Recently I read a great book called A Spot of Bother by Mark Haddon. It's not the usual sort of book for me. It's sort of a family drama with a bit of romance and some British humor. Nothing supernatural, nothing historic, nothing mysterious, fantastic or even exciting and it's certainly not educational. I read The Curious Incident of the Dog in the Nighttime by the same author several years ago mainly because it is in the point of view of an autistic child, and I am interested in autistic children since we have autism in the family and several family members work with the autistic population. The Curious Incident of the Dog in the Nighttime was a mystery, of sorts, and I rather enjoyed it so I thought I'd give the author another go.
One thing that amazes me about this author is his ability to write from the point of view of another person. His characters are full of depth, passion and realism. This man is not autistic (to my knowledge) but he managed to write an autistic boy into being with amazing realism in The Curious Incident of the Dog in the Nighttime. Likewise, he was able to create a young gay man, a passionate young woman, a bored elderly housewife and an old man wandering into dementia in A Spot of Bother with amazing clarity and realism. I could not have done it, perhaps that's why I stick to nonfiction.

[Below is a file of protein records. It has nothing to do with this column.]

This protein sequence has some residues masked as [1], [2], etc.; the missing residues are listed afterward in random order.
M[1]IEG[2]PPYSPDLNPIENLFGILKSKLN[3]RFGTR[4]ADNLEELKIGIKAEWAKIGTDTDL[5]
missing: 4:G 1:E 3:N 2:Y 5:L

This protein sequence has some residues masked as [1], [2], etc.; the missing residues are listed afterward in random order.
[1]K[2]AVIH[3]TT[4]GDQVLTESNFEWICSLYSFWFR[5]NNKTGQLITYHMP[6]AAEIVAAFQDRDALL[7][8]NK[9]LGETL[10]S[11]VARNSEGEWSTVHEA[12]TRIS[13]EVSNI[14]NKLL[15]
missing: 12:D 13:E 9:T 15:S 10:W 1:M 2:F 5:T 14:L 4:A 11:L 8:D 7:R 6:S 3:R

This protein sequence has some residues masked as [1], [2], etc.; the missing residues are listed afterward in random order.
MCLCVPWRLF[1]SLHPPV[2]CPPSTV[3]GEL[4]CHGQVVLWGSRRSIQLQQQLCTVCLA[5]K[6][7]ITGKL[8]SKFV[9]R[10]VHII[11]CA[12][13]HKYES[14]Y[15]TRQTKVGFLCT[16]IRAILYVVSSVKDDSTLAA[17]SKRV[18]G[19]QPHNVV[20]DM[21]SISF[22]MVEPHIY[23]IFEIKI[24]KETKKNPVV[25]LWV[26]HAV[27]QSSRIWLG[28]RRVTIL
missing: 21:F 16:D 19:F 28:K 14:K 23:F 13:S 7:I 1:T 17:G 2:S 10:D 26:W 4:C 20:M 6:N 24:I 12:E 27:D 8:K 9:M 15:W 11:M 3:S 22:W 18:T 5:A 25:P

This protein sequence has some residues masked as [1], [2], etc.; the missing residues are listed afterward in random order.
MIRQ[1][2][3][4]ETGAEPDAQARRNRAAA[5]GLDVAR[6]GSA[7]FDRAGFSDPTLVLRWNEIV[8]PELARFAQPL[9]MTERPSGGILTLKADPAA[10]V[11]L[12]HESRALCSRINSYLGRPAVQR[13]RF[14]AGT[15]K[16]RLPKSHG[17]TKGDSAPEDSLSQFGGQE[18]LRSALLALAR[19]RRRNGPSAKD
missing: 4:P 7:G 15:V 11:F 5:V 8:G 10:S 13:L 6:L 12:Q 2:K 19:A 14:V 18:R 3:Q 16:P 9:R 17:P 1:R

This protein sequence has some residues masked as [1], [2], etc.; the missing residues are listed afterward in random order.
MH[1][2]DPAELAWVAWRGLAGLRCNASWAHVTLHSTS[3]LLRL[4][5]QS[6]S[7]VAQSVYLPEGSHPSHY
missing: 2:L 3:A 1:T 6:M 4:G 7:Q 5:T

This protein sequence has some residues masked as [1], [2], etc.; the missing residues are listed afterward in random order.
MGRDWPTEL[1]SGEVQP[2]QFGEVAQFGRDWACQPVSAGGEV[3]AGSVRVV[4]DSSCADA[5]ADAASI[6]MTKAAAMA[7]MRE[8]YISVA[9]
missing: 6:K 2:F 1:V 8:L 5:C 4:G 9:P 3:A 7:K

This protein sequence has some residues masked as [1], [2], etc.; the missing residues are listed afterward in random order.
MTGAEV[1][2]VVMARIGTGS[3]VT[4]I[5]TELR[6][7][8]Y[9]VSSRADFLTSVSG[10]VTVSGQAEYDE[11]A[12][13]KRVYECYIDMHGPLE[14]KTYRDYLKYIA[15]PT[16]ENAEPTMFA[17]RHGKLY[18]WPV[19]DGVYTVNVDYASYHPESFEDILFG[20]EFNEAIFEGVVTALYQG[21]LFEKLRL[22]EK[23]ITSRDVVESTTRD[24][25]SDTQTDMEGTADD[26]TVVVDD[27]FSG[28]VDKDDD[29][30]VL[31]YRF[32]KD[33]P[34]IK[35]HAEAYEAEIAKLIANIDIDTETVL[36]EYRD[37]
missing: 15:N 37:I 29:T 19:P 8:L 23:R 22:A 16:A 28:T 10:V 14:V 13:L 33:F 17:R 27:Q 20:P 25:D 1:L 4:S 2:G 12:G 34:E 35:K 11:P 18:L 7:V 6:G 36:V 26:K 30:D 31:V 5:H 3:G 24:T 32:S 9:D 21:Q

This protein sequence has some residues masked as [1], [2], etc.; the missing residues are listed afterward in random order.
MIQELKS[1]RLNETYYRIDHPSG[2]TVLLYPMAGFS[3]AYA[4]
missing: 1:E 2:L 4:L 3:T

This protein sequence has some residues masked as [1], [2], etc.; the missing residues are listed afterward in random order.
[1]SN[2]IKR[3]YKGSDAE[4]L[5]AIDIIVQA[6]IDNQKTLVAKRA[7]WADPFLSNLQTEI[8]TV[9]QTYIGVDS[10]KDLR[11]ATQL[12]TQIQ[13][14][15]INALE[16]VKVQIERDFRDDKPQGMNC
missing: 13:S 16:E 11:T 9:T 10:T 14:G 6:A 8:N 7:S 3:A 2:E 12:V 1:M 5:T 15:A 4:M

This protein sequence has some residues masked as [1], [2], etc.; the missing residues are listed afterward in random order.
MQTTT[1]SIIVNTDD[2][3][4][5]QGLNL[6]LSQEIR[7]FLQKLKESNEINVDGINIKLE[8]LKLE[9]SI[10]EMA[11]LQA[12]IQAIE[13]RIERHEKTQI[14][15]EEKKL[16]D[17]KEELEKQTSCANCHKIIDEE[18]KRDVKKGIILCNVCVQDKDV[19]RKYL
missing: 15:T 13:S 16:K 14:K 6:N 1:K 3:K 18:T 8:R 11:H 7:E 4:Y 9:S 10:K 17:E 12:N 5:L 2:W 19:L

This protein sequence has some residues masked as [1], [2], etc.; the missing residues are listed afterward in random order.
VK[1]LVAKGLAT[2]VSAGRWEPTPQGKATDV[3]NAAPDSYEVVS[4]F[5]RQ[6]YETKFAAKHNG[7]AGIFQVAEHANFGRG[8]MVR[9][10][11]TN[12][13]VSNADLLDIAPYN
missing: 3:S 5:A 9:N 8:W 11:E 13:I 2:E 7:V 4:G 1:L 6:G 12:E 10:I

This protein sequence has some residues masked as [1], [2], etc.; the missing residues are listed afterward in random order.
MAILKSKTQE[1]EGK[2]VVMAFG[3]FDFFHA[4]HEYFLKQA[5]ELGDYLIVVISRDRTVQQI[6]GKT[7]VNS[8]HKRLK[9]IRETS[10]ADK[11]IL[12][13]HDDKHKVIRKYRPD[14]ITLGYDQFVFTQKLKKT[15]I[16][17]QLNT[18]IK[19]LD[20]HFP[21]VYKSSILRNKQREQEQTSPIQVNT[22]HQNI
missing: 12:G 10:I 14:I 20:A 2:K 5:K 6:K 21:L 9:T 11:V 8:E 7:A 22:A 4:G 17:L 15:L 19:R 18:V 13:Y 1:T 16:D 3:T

My husband says it's a girly book, and perhaps it is. I was actually surprise the author wasn't a woman.
A Spot of Bother is the story of a wedding. The daughter (the aforementioned passionate young woman) announces she is going to marry a man nobody in the family really likes (though none of them have a good reason for it). Meanwhile, her father is having a nervous breakdown, her mother is trying to feel like a woman again and her brother is so busy worrying about what everyone else thinks he doesn't notice his own relationship is falling apart. Meanwhile, the bride-to-be and her intended are both having their own second thoughts as the couple loses all control over the wedding plans. Throw in her very small son from a previous marriage just to complicate things further and, well, hilarity ensues. It's definitely a love story three times over. All three couples have challenges to face, every individual makes a fool of him or herself in the process and the reader is entertained throughout.
This is light reading, but not the sort that leaves you feeling like your brain needs a good scrubbing. I highly recommend it and I am looking forward to reading more from this author. He hasn't disappointed me yet (though my husband doesn't agree)